TheChinese inkIt is an ink used mainly in Chinese, Japanese and Korean calligraphy, in which the sumi-e is most frequently used (墨 絵sumi e). It later came to Japan during the 14th century in the Muromachi era and was used to make monochromatic ink paintings, which had a deep influence of Chinese culture and were propagated by Zen monks, forerunners of the sumi-e technique.
Chinese ink is the dust or soot that is collected from the fumes produced by the combustion of resinous materials, called carbon black, dissolved in water. It does not require a binder, as the carbon molecules are in colloidal suspension and, when drying, form a waterproof layer. A binder such as gelatin or, more frequently, shellac can be added to it in order to increase its durability after drying. By adding a binder, the resulting ink may or may not be waterproof.
Liquid ink used to be used in the past from solid sticks. The bars, rectangular, circular or canoe-shaped tablets, were rubbed by a rough stone specially designed for this purpose called suzuri in Japanese.
A little water is poured over these stones and the tablet is ground over them, gradually undoing the ink, which mixes with the water that accumulates in the cavity of the stone. This process can be continued until the ink reaches the required density for use, which is why it usually takes a few minutes.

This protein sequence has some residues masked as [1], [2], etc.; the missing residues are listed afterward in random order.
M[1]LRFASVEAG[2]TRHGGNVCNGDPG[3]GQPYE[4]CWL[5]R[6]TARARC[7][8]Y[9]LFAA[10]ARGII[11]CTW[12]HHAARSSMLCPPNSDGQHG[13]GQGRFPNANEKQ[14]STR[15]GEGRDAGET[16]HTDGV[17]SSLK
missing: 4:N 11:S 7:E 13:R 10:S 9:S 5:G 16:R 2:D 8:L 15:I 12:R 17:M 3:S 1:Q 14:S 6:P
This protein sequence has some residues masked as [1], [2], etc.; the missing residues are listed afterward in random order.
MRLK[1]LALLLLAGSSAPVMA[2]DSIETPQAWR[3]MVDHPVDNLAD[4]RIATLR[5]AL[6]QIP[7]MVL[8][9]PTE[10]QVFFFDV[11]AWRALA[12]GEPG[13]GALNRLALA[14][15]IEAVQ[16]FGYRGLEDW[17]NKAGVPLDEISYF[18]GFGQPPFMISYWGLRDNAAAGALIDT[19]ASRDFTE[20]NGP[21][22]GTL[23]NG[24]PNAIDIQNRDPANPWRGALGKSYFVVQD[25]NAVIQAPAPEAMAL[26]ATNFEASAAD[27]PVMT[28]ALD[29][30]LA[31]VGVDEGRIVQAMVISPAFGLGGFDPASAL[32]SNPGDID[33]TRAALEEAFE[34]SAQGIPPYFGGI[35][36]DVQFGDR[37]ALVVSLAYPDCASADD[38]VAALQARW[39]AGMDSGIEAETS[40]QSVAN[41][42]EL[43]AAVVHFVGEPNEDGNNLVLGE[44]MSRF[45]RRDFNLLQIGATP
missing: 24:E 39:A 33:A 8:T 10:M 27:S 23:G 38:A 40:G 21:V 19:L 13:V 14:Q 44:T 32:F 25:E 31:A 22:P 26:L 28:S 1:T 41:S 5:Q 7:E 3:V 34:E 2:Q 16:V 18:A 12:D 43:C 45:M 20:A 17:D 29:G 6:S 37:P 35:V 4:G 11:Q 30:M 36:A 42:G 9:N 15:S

Prepared liquid ink dries easily, and it is advisable not to let it dry on the stone or on the brush./ p>
Currently, it is common to use bottles of already prepared, very dense Chinese ink, which can be used directly or dissolved with a little water.
The compositional nature of Chinese ink is quite stable chemically, although it is common for works made with this technique to be susceptible to the detachment of carbon particles when rubbed. It should be mentioned that Chinese ink does not fade or fade with prolonged exposure to light as Western inks do.
Information taken from